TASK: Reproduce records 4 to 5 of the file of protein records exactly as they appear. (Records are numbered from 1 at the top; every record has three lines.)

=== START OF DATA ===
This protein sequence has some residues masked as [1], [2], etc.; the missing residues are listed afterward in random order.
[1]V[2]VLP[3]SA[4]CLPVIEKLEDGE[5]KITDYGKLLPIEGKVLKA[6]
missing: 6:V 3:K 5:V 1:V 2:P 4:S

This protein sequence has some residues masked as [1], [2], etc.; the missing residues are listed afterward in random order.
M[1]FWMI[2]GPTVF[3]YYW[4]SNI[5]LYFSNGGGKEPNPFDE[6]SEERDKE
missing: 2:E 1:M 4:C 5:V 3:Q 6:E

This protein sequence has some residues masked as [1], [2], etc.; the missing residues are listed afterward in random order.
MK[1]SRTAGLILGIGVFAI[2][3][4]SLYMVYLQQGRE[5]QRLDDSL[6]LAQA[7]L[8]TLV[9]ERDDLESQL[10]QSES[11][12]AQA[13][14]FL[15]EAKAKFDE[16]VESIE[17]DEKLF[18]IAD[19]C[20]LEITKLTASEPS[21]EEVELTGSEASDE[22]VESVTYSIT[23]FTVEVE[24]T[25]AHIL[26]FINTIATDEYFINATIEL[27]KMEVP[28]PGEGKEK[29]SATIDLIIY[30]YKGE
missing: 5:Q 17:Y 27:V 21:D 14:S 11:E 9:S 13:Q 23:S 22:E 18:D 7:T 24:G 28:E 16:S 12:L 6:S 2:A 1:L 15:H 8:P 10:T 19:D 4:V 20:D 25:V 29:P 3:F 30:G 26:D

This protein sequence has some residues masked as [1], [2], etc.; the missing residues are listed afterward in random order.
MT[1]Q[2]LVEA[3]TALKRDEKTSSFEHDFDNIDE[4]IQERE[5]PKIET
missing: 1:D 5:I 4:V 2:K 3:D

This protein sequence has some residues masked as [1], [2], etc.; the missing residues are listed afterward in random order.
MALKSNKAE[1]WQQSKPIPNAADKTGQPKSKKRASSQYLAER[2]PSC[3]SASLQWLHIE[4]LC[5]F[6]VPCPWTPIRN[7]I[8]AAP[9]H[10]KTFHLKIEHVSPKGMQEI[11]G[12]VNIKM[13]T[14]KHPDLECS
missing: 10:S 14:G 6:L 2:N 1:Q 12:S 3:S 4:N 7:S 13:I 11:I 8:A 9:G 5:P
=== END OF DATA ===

This protein sequence has some residues masked as [1], [2], etc.; the missing residues are listed afterward in random order.
MT[1]Q[2]LVEA[3]TALKRDEKTSSFEHDFDNIDE[4]IQERE[5]PKIET
missing: 1:D 5:I 4:V 2:K 3:D

This protein sequence has some residues masked as [1], [2], etc.; the missing residues are listed afterward in random order.
MALKSNKAE[1]WQQSKPIPNAADKTGQPKSKKRASSQYLAER[2]PSC[3]SASLQWLHIE[4]LC[5]F[6]VPCPWTPIRN[7]I[8]AAP[9]H[10]KTFHLKIEHVSPKGMQEI[11]G[12]VNIKM[13]T[14]KHPDLECS
missing: 10:S 14:G 6:L 2:N 1:Q 12:S 3:S 4:N 7:S 13:I 11:I 8:A 9:G 5:P